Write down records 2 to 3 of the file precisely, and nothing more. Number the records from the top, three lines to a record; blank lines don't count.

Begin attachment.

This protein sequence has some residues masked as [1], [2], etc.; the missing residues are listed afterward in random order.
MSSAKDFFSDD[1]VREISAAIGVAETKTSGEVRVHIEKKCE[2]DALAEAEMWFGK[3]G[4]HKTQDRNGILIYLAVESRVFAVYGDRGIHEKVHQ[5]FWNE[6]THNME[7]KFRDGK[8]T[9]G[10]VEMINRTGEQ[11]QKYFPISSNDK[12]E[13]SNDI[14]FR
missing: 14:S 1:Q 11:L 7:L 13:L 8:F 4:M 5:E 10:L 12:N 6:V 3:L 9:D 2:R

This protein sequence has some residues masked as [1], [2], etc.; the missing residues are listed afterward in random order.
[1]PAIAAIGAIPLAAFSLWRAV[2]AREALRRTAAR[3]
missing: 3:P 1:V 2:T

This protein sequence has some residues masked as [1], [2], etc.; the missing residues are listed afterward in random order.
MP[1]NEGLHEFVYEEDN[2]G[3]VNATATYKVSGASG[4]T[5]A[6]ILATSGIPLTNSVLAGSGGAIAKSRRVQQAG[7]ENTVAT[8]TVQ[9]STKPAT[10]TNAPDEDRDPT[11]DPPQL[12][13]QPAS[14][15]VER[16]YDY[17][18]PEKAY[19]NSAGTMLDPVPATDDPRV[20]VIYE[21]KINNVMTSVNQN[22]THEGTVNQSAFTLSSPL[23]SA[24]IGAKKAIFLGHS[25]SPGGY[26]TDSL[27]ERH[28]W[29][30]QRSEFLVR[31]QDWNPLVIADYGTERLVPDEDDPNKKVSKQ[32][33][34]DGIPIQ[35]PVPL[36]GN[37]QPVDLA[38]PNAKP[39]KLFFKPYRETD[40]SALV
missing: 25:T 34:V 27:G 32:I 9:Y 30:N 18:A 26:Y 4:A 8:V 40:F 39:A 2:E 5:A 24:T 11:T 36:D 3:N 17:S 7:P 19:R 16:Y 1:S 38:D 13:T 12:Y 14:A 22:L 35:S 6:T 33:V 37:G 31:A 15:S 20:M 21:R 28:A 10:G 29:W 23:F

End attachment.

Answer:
This protein sequence has some residues masked as [1], [2], etc.; the missing residues are listed afterward in random order.
[1]PAIAAIGAIPLAAFSLWRAV[2]AREALRRTAAR[3]
missing: 3:P 1:V 2:T

This protein sequence has some residues masked as [1], [2], etc.; the missing residues are listed afterward in random order.
MP[1]NEGLHEFVYEEDN[2]G[3]VNATATYKVSGASG[4]T[5]A[6]ILATSGIPLTNSVLAGSGGAIAKSRRVQQAG[7]ENTVAT[8]TVQ[9]STKPAT[10]TNAPDEDRDPT[11]DPPQL[12][13]QPAS[14][15]VER[16]YDY[17][18]PEKAY[19]NSAGTMLDPVPATDDPRV[20]VIYE[21]KINNVMTSVNQN[22]THEGTVNQSAFTLSSPL[23]SA[24]IGAKKAIFLGHS[25]SPGGY[26]TDSL[27]ERH[28]W[29][30]QRSEFLVR[31]QDWNPLVIADYGTERLVPDEDDPNKKVSKQ[32][33][34]DGIPIQ[35]PVPL[36]GN[37]QPVDLA[38]PNAKP[39]KLFFKPYRETD[40]SALV
missing: 25:T 34:V 27:G 32:I 9:Y 30:N 18:A 26:Y 4:A 8:V 40:F 39:A 2:E 5:A 24:T 11:T 36:D 3:N 17:S 7:P 19:R 16:Y 1:S 38:D 13:T 12:Y 14:A 22:L 35:S 6:T 33:V 37:G 31:A 15:S 20:M 21:R 28:A 10:G 29:W 23:F